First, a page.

Blog | Nutrition

Are you Getting Enough Vitamin D? Most Likely, You Aren’t

Vitamin D

Have you heard of the superstar vitamin that plays a crucial role in hormone regulation? Yes, we’re talking about Vitamin D! This wonder vitamin is highly talked about and deservedly so. Unfortunately, while the sun is the easiest and main source of this vitamin, not everyone is able to get enough throughout the day. This is especially concerning during the gloomy winter months when sunlight is a precious commodity.

It is estimated that about 25% of the population does not consume the daily recommended amount of vitamin D, and about 8% are at risk of a deficiency. If you want to make sure you’re getting enough vitamin D, it is crucial to understand the different sources and benefits of this essential nutrient.

Why Is Vitamin D Important?

Vitamin D has many important functions throughout the body. The primary role of this vitamin is to regulate calcium and phosphate to build and maintain healthy bones. Once it is absorbed, the vitamin is synthesized, activating calcium and phosphate absorption. Additionally, this vitamin can reduce inflammation, prevent cancer, and boost the immune system. 

According to the American Cancer Society, higher vitamin D levels are associated with a lower risk of colorectal cancer. Studies found that individuals who do not have enough are at a 31% higher risk for developing colorectal cancer.

What Problems Can Arise If I Don’t Get Enough?

Low vitamin D levels can contribute to many health issues, including weak or easily fractured bones, fatigue, mood changes, hair loss, and a whole host of other disorders.

Since this vitamin boosts the immune system, you may get sick more frequently if there are low levels of it in your system. Research has also shown a link between vitamin D and depression. Seasonal depression is a term used during the cold, darker months when there is a lack of sun. Often vitamin D can increase your vitamin levels, boost your mood, and fight seasonal depression. 

As stated above, vitamin D and calcium work directly together. If we do not have enough, our body will not be able to absorb the calcium, even if we have excess calcium in our bodies! Not having enough directly correlates with not enough calcium being absorbed in our bodies which leads to brittle bones and osteoporosis. 

How Do I Know If I Am Deficient? 

Vitamin D deficiency is rare and is more common in individuals with a specialized diet, such as vegan individuals, lactose intolerant, or who cannot tolerate fish. In addition, individuals who have certain health conditions may also be at risk, such as inflammatory bowel disease, which includes ulcerative colitis and Crohn’s disease, those who are obese, and those who have gone through gastric bypass surgery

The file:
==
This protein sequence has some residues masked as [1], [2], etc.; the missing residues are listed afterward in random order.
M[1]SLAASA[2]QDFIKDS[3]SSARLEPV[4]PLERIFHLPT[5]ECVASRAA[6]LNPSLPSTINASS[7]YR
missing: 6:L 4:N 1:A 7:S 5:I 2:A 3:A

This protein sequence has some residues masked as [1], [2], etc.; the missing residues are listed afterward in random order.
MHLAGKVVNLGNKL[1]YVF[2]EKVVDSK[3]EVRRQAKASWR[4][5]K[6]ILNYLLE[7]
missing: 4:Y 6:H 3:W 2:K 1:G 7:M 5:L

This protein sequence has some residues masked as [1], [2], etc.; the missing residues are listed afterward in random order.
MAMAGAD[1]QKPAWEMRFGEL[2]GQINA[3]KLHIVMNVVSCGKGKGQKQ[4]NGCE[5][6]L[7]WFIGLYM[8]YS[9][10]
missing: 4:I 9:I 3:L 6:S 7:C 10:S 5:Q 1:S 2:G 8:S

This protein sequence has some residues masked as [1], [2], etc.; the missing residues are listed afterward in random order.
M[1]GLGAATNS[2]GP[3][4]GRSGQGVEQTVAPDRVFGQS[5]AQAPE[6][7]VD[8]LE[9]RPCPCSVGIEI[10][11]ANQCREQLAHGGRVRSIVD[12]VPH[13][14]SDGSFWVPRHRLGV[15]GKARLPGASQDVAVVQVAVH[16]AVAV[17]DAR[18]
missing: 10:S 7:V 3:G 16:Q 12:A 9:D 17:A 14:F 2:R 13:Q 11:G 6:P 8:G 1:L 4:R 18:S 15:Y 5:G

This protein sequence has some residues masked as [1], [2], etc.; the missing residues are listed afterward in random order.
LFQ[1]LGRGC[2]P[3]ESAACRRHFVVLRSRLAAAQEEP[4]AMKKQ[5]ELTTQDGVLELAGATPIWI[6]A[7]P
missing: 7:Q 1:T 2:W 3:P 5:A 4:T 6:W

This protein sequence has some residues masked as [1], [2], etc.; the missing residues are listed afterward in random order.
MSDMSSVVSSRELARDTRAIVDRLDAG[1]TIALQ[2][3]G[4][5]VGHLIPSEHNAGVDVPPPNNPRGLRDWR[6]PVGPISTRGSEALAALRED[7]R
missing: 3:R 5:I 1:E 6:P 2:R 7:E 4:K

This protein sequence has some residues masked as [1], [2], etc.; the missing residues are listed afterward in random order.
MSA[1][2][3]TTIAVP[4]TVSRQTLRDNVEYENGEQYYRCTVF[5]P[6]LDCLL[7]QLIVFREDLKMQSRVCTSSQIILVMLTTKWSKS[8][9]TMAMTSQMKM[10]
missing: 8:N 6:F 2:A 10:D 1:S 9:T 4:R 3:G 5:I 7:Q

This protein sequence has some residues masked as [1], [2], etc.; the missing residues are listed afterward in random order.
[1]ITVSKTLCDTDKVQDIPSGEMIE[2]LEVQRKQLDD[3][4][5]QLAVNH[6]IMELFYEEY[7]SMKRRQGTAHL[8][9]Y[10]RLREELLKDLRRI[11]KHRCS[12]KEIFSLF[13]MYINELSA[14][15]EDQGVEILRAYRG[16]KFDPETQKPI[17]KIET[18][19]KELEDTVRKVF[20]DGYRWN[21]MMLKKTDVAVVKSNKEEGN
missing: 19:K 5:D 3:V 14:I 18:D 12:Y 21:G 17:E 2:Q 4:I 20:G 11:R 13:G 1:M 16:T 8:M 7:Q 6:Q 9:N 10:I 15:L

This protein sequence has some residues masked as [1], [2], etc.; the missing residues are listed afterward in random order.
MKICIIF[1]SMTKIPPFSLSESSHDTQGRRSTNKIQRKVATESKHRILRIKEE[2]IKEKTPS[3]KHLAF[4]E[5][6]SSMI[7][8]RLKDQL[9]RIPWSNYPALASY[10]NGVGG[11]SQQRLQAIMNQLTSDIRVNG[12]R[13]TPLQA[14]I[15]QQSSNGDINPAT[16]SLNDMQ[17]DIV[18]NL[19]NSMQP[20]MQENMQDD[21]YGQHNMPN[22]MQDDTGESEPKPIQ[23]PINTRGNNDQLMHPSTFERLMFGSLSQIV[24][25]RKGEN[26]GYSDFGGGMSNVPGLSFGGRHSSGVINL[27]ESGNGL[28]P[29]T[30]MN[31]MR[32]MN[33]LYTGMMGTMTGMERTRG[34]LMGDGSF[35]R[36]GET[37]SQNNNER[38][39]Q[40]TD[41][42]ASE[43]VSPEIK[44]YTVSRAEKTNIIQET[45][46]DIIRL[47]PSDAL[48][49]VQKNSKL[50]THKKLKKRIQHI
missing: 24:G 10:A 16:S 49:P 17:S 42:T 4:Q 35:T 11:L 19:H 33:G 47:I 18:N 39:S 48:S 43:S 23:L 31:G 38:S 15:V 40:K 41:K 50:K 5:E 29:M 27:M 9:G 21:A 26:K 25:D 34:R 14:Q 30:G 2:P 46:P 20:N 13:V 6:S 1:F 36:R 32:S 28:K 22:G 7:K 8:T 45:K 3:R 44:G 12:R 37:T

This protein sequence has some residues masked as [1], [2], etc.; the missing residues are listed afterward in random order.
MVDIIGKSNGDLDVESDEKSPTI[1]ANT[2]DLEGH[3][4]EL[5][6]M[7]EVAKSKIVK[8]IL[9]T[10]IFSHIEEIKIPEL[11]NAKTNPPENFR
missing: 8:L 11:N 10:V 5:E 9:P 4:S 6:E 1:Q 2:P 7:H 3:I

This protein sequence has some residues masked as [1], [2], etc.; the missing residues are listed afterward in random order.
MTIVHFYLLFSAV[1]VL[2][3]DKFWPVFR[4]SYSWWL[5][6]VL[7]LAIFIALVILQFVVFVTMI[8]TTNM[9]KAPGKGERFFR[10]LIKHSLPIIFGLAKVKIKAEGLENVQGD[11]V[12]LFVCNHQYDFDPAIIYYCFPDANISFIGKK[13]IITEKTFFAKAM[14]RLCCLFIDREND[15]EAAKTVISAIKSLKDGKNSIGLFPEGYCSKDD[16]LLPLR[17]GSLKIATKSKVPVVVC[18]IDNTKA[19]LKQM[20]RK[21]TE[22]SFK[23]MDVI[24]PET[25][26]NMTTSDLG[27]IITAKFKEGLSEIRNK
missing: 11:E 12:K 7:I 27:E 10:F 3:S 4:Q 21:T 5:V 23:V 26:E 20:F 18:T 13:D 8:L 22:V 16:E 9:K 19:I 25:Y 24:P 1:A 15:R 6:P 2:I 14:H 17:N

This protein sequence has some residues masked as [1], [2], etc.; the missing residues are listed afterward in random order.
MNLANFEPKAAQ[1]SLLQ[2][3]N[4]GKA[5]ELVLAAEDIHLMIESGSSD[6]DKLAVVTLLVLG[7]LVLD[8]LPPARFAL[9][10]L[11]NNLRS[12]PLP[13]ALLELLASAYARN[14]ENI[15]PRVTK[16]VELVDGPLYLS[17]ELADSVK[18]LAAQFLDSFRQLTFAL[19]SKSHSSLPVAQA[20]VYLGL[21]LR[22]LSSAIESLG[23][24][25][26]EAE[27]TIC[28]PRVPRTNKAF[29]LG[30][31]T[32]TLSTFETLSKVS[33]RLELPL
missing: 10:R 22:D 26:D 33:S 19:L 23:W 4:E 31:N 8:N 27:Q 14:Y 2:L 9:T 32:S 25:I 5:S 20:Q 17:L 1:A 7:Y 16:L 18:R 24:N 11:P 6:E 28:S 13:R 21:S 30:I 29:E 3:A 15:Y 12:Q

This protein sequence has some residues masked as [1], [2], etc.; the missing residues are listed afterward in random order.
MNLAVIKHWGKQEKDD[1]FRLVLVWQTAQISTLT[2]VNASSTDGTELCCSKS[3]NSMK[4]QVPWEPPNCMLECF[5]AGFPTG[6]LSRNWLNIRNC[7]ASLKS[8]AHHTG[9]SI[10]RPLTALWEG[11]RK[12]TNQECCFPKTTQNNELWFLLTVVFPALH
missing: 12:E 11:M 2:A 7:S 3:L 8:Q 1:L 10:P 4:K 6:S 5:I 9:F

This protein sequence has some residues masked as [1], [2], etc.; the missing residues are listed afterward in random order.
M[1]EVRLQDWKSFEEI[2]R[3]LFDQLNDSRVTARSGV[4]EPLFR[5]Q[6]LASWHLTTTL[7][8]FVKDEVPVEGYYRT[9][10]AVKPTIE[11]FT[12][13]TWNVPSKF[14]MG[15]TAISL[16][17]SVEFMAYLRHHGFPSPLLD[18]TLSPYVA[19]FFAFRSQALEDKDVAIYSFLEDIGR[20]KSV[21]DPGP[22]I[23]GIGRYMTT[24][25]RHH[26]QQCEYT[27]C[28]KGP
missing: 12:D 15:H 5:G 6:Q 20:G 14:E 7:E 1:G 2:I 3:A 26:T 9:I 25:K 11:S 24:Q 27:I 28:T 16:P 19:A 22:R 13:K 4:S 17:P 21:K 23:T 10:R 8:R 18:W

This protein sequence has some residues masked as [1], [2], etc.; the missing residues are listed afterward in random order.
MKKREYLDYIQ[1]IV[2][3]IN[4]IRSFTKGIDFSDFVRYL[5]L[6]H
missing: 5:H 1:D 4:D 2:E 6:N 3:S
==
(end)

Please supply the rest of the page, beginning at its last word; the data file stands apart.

Did you know that lacking enough vitamin D can cause some scary-sounding diseases? Rickets and osteomalacia may not be household names, but they shouldn’t be ignored. Rickets causes bones in children to become soft and bend easily since the bone wasn’t able to mineralize properly during growth. Osteomalacia, on the other hand, weakens and softens bone tissue in adults.

Below are symptoms to look out for if you lack vitamin D.

  • Frequent illness or infections 
  • Decrease in mood
  • Fatigue 
  • Bone or back pain 
  • Hair loss

What is the Recommended Daily Amount Of Vitamin D?

According to NIH (National Institutes of Health), receiving at least 600 IU daily is recommended. In addition, adults older than 70 should receive at least 700 IU daily. 

If you don’t receive enough sunlight, have kidney disease, liver disease, Crohn’s, celiac disease, or have undergone gastric bypass surgery, it is essential to talk to your doctor as you may be at risk for vitamin D deficiency. 

Where Else Can I Find Vitamin D?

Sun Exposure is the primary source of this vitamin. When ultraviolet light is absorbed from the skin, our body triggers vitamin D synthesis. Therefore, the daily recommended amount of 30 minutes in the sun is adequate.

Other sources of this vitamin include: 

  • Fatty fish (salmon, tuna, sardines)
  • Egg Yolk
  • Milk fortified with vitamin D
  • Fortified cereals
  • Vitamins (Vitamin D or Fish Oil)

Too much of this vitamin is rare and can occur from too many supplements. According to the NIH, toxicity is unlikely under 10,000 IU a day. Symptoms of toxicity include loss of appetite, vomiting, and diarrhea.  

Wrapping It Up

Maintaining and consuming the daily recommended amount of vitamin D is essential to keep our body functioning and prevent any health concerns that may arise. If you think you may be deficient, contact your doctor to check your blood levels. 

At BUMP Vitamins, we offer a wide variety of vitamin D to ensure you receive the daily recommended dose. We even provide bundles with sufficient vitamin D to keep your bones strong and healthy.

Pharmacists and health experts worked together to create a personalized quiz to recommend the best supplements based on your lifestyle, medical conditions, and any nutritional needs and desires. Unlike most store-bought vitamins, our supplements go through the same verification process as a prescription drug would to ensure quality and safety. In addition, each order is personally verified by a licensed pharmacist. 

Ready to find out the best supplement for you? Take the quiz today.

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